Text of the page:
Tottenham Hotspur manager Antonio Conte during the Champions League round of 16 first leg match against AC Milan at the San Siro, Milan, on Feb. 14.
Conte is set to be back in charge of Tottenham after missing the last four games as he recovered from gallbladder surgery.
Watching on television back home in Italy while remaining in contact with his assistant Cristian Stellini, Conte saw Tottenham endure a choppy period that encapsulated the club's inconsistent form throughout his reign.
A pair of 2-0 wins against West Ham and Chelsea suggested Tottenham were on course to clinch a top four place in the Premier League with a flourish.
But that optimism was punctured by a dismal 1-0 loss at second tier Sheffield United in the FA Cup fifth round and another drab league defeat by the same score at Wolves on Saturday.
Conte has walked back into Tottenham's plush training complex this week to find a club not exactly in crisis -- they still sit fourth in the Premier League for now -- but once again drifting seemingly without direction towards an anti-climactic end to the season.
The north Londoners haven't won a major trophy since 2008 and even a manager of Conte's pedigree has been unable to break the drought.
While Jurgen Klopp memorably referred to his Liverpool players as "mentality monsters" during the peak of their success under the German, Tottenham's often limp response to pressure has made them look more like "mentality midgets".
Conte has portrayed Tottenham's problems as beyond his control, subtlely hinting at frustration with the transfer policy of chairman Daniel Levy without completely condemning him in public.
But the 53-year-old is taking his share of the blame from Tottenham fans, who have grown tired of his conservative tactics and questionable substitutions.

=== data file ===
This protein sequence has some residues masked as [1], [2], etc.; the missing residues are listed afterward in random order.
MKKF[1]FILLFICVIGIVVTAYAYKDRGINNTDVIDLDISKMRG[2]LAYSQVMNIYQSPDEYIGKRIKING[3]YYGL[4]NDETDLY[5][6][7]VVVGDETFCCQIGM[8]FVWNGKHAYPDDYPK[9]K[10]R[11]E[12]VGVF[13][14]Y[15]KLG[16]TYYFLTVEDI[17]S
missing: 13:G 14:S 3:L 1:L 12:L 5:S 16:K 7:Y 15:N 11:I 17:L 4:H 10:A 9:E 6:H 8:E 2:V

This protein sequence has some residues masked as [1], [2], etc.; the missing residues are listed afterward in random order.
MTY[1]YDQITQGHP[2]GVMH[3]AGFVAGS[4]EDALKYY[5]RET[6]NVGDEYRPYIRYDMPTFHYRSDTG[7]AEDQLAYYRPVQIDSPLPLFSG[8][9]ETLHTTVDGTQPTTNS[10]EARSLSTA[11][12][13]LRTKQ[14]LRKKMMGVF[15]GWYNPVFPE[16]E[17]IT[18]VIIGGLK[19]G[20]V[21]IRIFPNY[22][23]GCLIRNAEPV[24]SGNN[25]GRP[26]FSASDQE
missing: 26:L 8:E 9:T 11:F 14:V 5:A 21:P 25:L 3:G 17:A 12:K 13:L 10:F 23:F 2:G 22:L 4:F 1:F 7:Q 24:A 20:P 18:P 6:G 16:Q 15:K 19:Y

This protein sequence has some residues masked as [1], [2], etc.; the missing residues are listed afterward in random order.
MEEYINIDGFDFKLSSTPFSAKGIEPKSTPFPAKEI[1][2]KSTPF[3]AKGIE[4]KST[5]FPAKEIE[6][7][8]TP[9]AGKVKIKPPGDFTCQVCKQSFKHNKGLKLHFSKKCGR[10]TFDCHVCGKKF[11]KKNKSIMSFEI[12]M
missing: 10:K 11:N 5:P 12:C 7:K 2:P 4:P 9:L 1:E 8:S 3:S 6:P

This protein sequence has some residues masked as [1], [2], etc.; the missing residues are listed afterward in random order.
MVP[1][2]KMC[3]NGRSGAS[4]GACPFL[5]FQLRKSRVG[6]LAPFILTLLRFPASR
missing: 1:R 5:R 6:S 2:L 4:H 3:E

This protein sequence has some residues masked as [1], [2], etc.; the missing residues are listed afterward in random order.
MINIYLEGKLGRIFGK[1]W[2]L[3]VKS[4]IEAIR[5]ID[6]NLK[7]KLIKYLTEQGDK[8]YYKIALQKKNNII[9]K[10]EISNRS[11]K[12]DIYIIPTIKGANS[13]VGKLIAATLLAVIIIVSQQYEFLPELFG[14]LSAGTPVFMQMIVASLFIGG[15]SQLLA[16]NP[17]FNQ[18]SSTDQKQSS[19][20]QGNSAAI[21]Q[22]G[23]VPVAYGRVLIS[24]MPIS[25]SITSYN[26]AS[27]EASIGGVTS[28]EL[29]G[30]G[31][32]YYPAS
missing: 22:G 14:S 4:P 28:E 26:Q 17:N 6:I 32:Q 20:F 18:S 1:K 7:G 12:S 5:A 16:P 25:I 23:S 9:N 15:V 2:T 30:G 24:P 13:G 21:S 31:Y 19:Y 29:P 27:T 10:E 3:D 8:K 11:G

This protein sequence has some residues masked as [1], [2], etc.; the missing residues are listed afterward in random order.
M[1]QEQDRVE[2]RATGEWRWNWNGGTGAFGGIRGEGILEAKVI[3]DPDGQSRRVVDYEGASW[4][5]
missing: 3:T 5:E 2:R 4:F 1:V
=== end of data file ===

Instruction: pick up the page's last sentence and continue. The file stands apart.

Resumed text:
- 'Massive boost' -
Stellini's run of three successive wins prior to the FA Cup defeat made some Tottenham devotees wonder what the future would look like without Conte.
The former title winner at Chelsea, Inter Milan and Juventus has yet to sign an extension to a contract that expires at the end of this season and would surely be in demand from Serie A clubs if he was available.
Even if Tottenham finish in the top four to guarantee a return to the Champions League, it would be little surprise if Conte and Levy decided a parting of the ways was the only option in May.
Against that troubled backdrop, Tottenham host Milan in the last 16 second leg looking to overturn a 1-0 deficit from the first meeting at the San Siro.
Tottenham need Conte to lift their spirits ahead of a defining night in their season.
Crashing out against a mediocre Milan would be another sign of Tottenham's malaise, but victory could serve as the springboard for a more uplifting finale.
Tottenham defender Ben Davies acknowledged the significance of Conte being present for the Milan clash.
"It's been a while now but we have a huge game on Wednesday and it is very important he is with us," he said.
Conte has cut a disgruntled figure on the touchline this season, but Stellini echoed Davies's hope that Tottenham can be revived by their manager's return.
"Antonio will be a massive boost for us until the end of the season," Stellini said.
"It is important that Antonio is back. The team show to Antonio it is alive. They want to win, they want to dominate the game."
(For more sports news and updates, follow Ahram Online Sports on Twitter at @AO_Sports and on Facebook at AhramOnlineSports.)